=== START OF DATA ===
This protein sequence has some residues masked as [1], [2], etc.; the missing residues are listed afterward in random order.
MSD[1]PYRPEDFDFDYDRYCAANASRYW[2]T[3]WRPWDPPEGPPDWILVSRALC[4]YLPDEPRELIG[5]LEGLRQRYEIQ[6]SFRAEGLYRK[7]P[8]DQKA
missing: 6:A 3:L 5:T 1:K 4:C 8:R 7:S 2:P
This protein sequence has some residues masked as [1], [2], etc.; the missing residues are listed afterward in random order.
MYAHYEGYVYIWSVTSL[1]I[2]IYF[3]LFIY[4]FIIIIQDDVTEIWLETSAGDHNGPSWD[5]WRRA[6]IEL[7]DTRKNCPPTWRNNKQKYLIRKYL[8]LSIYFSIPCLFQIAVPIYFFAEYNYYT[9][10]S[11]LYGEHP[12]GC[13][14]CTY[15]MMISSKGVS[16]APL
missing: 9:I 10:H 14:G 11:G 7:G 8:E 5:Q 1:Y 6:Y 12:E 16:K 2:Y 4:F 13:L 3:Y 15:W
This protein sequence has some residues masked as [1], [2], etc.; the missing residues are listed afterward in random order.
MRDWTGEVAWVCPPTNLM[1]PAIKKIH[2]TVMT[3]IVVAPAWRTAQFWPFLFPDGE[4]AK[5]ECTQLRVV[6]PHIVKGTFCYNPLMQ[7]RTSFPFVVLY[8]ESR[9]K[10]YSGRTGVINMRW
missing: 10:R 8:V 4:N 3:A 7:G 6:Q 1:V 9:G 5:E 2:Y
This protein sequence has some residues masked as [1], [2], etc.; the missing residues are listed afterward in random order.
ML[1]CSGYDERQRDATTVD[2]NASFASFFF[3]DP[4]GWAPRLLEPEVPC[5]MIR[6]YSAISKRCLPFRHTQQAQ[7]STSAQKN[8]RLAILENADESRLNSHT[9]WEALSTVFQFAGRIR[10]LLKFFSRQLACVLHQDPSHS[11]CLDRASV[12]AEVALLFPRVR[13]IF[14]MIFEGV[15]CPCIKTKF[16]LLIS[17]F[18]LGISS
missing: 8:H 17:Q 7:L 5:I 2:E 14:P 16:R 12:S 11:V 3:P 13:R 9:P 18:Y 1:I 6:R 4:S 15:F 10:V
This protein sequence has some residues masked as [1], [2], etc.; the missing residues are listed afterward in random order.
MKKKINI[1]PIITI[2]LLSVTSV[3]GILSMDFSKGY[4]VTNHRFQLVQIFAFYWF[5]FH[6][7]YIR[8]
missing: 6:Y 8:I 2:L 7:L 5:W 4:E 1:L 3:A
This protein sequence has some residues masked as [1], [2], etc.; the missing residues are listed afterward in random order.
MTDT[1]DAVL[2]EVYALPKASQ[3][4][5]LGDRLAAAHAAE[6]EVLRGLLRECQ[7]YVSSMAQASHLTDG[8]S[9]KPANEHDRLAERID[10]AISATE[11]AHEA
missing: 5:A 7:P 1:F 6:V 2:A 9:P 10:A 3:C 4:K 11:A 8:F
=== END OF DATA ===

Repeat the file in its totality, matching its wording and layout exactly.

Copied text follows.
This protein sequence has some residues masked as [1], [2], etc.; the missing residues are listed afterward in random order.
MSD[1]PYRPEDFDFDYDRYCAANASRYW[2]T[3]WRPWDPPEGPPDWILVSRALC[4]YLPDEPRELIG[5]LEGLRQRYEIQ[6]SFRAEGLYRK[7]P[8]DQKA
missing: 6:A 3:L 5:T 1:K 4:C 8:R 7:S 2:P
This protein sequence has some residues masked as [1], [2], etc.; the missing residues are listed afterward in random order.
MYAHYEGYVYIWSVTSL[1]I[2]IYF[3]LFIY[4]FIIIIQDDVTEIWLETSAGDHNGPSWD[5]WRRA[6]IEL[7]DTRKNCPPTWRNNKQKYLIRKYL[8]LSIYFSIPCLFQIAVPIYFFAEYNYYT[9][10]S[11]LYGEHP[12]GC[13][14]CTY[15]MMISSKGVS[16]APL
missing: 9:I 10:H 14:G 11:G 7:G 8:E 5:Q 1:Y 6:Y 12:E 16:K 2:Y 4:F 13:L 3:Y 15:W
This protein sequence has some residues masked as [1], [2], etc.; the missing residues are listed afterward in random order.
MRDWTGEVAWVCPPTNLM[1]PAIKKIH[2]TVMT[3]IVVAPAWRTAQFWPFLFPDGE[4]AK[5]ECTQLRVV[6]PHIVKGTFCYNPLMQ[7]RTSFPFVVLY[8]ESR[9]K[10]YSGRTGVINMRW
missing: 10:R 8:V 4:N 3:A 7:G 6:Q 1:V 9:G 5:E 2:Y
This protein sequence has some residues masked as [1], [2], etc.; the missing residues are listed afterward in random order.
ML[1]CSGYDERQRDATTVD[2]NASFASFFF[3]DP[4]GWAPRLLEPEVPC[5]MIR[6]YSAISKRCLPFRHTQQAQ[7]STSAQKN[8]RLAILENADESRLNSHT[9]WEALSTVFQFAGRIR[10]LLKFFSRQLACVLHQDPSHS[11]CLDRASV[12]AEVALLFPRVR[13]IF[14]MIFEGV[15]CPCIKTKF[16]LLIS[17]F[18]LGISS
missing: 8:H 17:Q 7:L 5:I 2:E 14:P 16:R 12:S 11:V 3:P 13:R 9:P 18:Y 1:I 6:R 4:S 15:F 10:V
This protein sequence has some residues masked as [1], [2], etc.; the missing residues are listed afterward in random order.
MKKKINI[1]PIITI[2]LLSVTSV[3]GILSMDFSKGY[4]VTNHRFQLVQIFAFYWF[5]FH[6][7]YIR[8]
missing: 6:Y 8:I 2:L 7:L 5:W 4:E 1:L 3:A
This protein sequence has some residues masked as [1], [2], etc.; the missing residues are listed afterward in random order.
MTDT[1]DAVL[2]EVYALPKASQ[3][4][5]LGDRLAAAHAAE[6]EVLRGLLRECQ[7]YVSSMAQASHLTDG[8]S[9]KPANEHDRLAERID[10]AISATE[11]AHEA
missing: 5:A 7:P 1:F 6:V 2:A 9:P 10:A 3:C 4:K 11:A 8:F